A good life is one where you leave the woodpile a little higher than you found it.
That’s all most of us are trying to do, whether we realize it or not.
In my neck of the Northern Minnesota woods, woodpiles are important things. They give you a way to roast your s’mores and heat your home. There’s nothing better than a summer evening with friends and cold beverages over a camp fire. If you do it right, you’re going to get plenty of awesome, sweaty exercise building your woodpile while chopping and sawing (yes, mom, I’ll be careful!). And just for kicks, I get some personal satisfaction when I can bribe my 10-year-old nephew into helping me stack it up! Aren’t woodpiles great?
THE CYCLE OF WOODPILE BUILDING
For most camps or houses around here, you don’t walk in and find an empty wood box. There is always some wood stacked up, ready to go. Someone before you has filled the wood box, or the shed, or just left a couple sticks in the corner. On a cold day when you really need that fire, you do a little happy dance, say a silent prayer or two, and go about rubbing sticks together (or however you prefer to start your fire).
If you live in wood burning country, you know that you can’t just use up the wood and leave. The next person to rent the cabin, play in the yard, or own the house may need to start a fire – sometimes in dire circumstances. Just as you got a start from whatever the person before you left, you have to leave something for the next person. You never know, it might even be you next season!
In fact, just to ensure the ability to weather any storm, you better leave the woodpile a little higher than you found it. After all, you never know what the next person might need, and it’s really not that hard to cut an extra log or two while you’re sawing, is it?
PILING OUR COMMUNITY STRENGTH HIGHER
Each of us has a relationship with our community that is quite a bit like that woodpile. Some people show up with a gigantic shed full of split logs that look like a supportive family, safe neighborhoods, a productive education system, and good health. Some folks may get a smaller stack of unsplit oak outside the door, which can serve them well. Others may only get a knotty stump of circumstances.
The funny part is, I’ve known people in each of those situations who have definitely put the wood they used back into their community, and more. Others, no matter how much they start with, burn every stick, never replenish the pile, and maybe even ask for more.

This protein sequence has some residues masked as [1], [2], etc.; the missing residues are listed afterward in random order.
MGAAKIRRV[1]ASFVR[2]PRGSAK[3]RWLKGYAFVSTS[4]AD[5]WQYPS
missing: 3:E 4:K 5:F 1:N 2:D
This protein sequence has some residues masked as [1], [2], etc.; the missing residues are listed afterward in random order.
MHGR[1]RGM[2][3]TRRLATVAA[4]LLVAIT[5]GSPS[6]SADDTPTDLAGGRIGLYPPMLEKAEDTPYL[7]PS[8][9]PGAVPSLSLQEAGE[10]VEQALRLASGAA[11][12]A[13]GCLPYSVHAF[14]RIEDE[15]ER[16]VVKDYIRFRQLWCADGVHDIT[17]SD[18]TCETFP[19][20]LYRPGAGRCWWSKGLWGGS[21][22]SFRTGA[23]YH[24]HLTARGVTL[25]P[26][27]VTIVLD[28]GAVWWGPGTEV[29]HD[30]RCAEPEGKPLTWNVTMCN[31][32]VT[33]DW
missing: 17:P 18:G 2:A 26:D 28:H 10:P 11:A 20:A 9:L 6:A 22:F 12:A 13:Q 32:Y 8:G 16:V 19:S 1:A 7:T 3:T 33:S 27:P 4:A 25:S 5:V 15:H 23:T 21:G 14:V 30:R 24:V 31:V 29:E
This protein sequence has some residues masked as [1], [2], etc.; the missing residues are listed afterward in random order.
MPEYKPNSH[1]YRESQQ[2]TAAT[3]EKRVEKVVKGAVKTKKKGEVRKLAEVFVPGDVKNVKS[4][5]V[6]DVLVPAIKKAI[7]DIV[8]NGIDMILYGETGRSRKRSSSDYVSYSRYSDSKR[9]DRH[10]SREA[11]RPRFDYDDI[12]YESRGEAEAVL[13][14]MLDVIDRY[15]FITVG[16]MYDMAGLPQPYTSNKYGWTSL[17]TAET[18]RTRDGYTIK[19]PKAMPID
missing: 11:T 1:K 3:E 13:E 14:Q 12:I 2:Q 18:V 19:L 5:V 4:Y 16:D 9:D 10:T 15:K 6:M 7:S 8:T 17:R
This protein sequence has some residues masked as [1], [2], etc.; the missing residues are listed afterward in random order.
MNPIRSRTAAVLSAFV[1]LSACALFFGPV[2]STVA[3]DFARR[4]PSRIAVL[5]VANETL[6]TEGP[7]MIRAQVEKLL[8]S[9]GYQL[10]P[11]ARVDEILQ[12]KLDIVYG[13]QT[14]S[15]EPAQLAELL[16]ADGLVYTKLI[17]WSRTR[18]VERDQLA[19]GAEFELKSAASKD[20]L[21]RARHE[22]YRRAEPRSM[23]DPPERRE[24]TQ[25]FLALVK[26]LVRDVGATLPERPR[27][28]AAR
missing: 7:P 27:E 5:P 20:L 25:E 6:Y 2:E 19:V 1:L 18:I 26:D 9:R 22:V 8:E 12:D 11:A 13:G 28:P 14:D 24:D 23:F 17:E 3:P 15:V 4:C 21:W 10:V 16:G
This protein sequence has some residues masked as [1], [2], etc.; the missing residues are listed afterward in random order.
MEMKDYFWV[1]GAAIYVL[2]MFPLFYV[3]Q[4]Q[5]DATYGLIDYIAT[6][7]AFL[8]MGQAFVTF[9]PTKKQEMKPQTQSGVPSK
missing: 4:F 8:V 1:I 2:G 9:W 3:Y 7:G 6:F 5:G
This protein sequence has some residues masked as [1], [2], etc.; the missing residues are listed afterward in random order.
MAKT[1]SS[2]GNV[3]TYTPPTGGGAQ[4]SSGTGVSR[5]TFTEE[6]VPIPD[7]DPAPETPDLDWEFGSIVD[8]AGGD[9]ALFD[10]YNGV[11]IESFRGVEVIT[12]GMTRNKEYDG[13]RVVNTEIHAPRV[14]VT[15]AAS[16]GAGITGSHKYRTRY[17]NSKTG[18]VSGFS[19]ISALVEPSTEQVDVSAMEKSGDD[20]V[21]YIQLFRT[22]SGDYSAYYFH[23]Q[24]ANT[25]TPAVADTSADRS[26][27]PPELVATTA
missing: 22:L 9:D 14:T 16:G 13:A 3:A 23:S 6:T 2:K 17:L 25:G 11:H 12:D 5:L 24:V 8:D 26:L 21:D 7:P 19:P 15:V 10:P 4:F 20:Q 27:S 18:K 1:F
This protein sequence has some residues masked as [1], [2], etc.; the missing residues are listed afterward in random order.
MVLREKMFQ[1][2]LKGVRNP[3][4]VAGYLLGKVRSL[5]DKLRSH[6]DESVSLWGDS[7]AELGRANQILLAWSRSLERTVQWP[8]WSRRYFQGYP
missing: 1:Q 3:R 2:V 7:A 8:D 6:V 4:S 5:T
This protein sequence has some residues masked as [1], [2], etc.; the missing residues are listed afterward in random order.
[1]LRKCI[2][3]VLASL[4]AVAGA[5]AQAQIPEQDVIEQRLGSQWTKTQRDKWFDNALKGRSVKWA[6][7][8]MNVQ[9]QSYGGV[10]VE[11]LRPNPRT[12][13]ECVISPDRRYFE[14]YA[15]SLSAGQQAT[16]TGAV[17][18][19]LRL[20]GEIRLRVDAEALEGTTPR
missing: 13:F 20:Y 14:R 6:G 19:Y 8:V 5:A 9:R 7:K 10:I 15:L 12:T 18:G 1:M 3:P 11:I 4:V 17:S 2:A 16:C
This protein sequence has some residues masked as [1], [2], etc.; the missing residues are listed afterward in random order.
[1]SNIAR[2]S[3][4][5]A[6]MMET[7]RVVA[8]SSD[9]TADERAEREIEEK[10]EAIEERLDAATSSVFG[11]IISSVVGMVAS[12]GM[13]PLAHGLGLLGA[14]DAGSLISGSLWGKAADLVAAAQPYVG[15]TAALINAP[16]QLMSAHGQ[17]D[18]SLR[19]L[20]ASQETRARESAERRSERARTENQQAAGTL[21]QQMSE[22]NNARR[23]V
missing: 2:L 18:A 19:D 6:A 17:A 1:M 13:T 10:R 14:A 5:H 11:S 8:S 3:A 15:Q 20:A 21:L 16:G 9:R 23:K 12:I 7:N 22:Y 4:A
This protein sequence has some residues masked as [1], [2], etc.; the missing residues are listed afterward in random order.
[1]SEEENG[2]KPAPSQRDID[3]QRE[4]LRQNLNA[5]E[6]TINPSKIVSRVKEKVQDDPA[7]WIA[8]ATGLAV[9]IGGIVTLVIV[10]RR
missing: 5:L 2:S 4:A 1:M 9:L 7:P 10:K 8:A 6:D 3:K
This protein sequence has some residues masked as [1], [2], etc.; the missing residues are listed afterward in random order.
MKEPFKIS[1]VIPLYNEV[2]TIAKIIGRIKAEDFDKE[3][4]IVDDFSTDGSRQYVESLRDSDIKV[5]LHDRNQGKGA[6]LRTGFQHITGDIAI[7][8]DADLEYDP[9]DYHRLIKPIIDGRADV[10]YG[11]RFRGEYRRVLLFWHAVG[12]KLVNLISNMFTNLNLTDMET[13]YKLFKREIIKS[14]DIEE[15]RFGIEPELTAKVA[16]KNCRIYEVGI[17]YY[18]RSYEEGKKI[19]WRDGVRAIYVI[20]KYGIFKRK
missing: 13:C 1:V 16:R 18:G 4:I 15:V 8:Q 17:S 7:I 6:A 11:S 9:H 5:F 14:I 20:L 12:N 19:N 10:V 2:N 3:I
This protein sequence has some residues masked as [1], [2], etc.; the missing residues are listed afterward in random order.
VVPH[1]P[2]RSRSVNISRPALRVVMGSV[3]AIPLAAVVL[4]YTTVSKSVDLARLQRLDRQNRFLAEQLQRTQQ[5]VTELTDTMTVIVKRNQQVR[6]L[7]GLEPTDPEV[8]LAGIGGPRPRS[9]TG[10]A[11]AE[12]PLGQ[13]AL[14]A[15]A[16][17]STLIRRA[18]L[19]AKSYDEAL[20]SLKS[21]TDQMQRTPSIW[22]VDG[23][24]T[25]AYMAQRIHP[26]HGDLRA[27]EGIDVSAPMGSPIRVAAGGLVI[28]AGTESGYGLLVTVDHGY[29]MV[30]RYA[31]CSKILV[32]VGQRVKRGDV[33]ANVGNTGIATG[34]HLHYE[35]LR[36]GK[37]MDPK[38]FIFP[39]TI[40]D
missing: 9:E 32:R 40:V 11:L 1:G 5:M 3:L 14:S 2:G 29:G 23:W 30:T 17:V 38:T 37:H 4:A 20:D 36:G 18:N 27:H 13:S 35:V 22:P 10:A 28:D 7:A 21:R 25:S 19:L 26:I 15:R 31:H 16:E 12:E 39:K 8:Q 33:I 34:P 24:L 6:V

Yes, leaving the woodpile higher than you found it is more work. It’s messy, complicated, tiring, and it might not give you any direct benefit. But you know it’s the right thing to do, and as every one of you who keep stacking it up/building your community knows, it gives you a tremendous feeling of accomplishment and satisfaction. That’s the stuff that makes life worth living.
WHAT THIS BLOG IS ABOUT
I don’t pretend to be an expert about building community, volunteering, or even stacking wood. I’m just a person who enjoys the heck out of doing cool things that make my town a better place to live. After all, if it’s a better place to live, and I’m doing fun, fulfilling things, life is pretty good, right? And the cool part – I’m not waiting for some other person, organization, or government to do it for me.
I bet a lot of you feel the same way – or maybe want to but don’t know where to start. This blog is about all of us exploring this concept of leaving your woodpile higher and bigger than you found it. Besides, being active in the community is fun!
I’ve learned a few things along the way that I want to share. We’ll talk to some folks who have figured other things out. There are whole communities that have a lot of wood stacking going on; let’s visit. Maybe we’ll even hear from some experts, if we have time. The point is, there are a million ways to stack wood and build community – there is no single formula or right way to do this. Only the right way for YOU!
So, as this blog rolls out, please feel free to comment on something that strikes your fancy, or message me with ideas of things to talk about. Together, we can learn a little bit and figure out ways to live the good life of giving back and building up.
Now that I have your attention, click on your favorite social media button on the right to receive regular notifications when we have a new post, or leave your email in the box to receive invitations directly to your inbox. No spam ever, I promise – I don’t have any to give!
And if you have something in particular you want us to talk about, please leave a comment below. We’ll do our best to cover a wide range of topics. We’re here to figure this woodpile thing, together!